Given, someone had to start this industry somehow decades before the film schools came and we are collectively thankful to them as a country and in awe of their audacity and adventurous spirit, but moving forward If we really want to export our films we seriously need to evaluate the situation and improve the quality of our films, not just the quantity. We look forward to the time that we would aim for both critical and commercial acclaim in our works in equal measure as this is the only way we can attract the rest of the world’s attention and make money through film.


13 thoughts on “Kenyan Films Critically Dead

  1. Good article! I wouldn’t say that Kenyan films are dead.Maybe they are just a little sick and in need of some vitamins to make them healthier. Vitamins equals more training, more support, more funds and more creativity 🙂


  2. What I liked about Your article is honesty just because someone crams lines doesnt make him an actor. In Kenya its just people saying lines no character depth. Another great issue You raised is on cinematography its coz the scripts are written in a lazy fashion that dont even set the scene before the characters engage in dialogue. Thanks for this dose of cinematic honesty.


  3. It is sad that the Kenyan public can’t get to enjoy the artistic endeavors of Kenyan Filmmakers for one reason or another. We hear about prolific Kenyan directors having directed award winning films but the distribution process is wanting as the public can’t get to enjoy their films.


      1. Thats the lamest comment I have red! Do you know anything about distribution in Kenya and how much does it cost to manufacture and distribute DVD in Kenya? Do you know if there is a clear distribution path in Kenya? Do you know how much it costs to produce and distribute a film together? Do you know how this happens in Nigeria or Tanzania? Do you know how fast Nairobi Half life was pirated? Do you know why pirates affect the pricing game for local DVDs in Kenya? Do you know how a healthy film industry should work? Have you even remotely tried to produce and distribute a Kenyan film? What is the last kenyan film that you bought the original dvd from the market? or went to the cinema to watch? Criticising a whole bunch of film makers and actors without real facts its easy. Its like me saying generally all Kenyans don’t appreciate Kenyan films and haven’t done any research on it. Please before trying to be the judge of anything do your research first and don’t talk with personal assumptions. You may get some likes and positive comments from some of your friends but people who know and people you call lazy will react and see how “naked” you are.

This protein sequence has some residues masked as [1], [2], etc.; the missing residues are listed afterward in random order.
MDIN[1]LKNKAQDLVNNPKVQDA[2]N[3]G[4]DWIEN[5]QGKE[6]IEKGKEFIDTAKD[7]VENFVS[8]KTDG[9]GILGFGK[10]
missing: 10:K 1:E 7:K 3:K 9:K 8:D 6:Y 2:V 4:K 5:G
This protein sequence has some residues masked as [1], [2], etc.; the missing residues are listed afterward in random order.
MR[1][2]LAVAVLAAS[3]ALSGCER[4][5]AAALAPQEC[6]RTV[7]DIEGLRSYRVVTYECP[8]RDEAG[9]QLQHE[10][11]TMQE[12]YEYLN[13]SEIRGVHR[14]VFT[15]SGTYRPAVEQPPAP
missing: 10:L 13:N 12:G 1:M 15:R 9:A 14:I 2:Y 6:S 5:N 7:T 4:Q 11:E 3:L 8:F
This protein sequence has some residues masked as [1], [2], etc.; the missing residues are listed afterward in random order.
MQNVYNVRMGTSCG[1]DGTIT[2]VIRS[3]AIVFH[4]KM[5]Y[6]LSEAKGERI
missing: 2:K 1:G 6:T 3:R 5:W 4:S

4. This article is critically dead. First we need real examples of all the above. Else anyone can say anything without any substance. Somethings written have a bit of reality on then but all of them are debatable to the bone.If kenyan film makers were business men then we will have a working money making film industry. Unfortunately we are far from that. We are far from having something called an industry (I am not talking about TV that people here tend to confuse with film). So just from this I rest my case for the rest…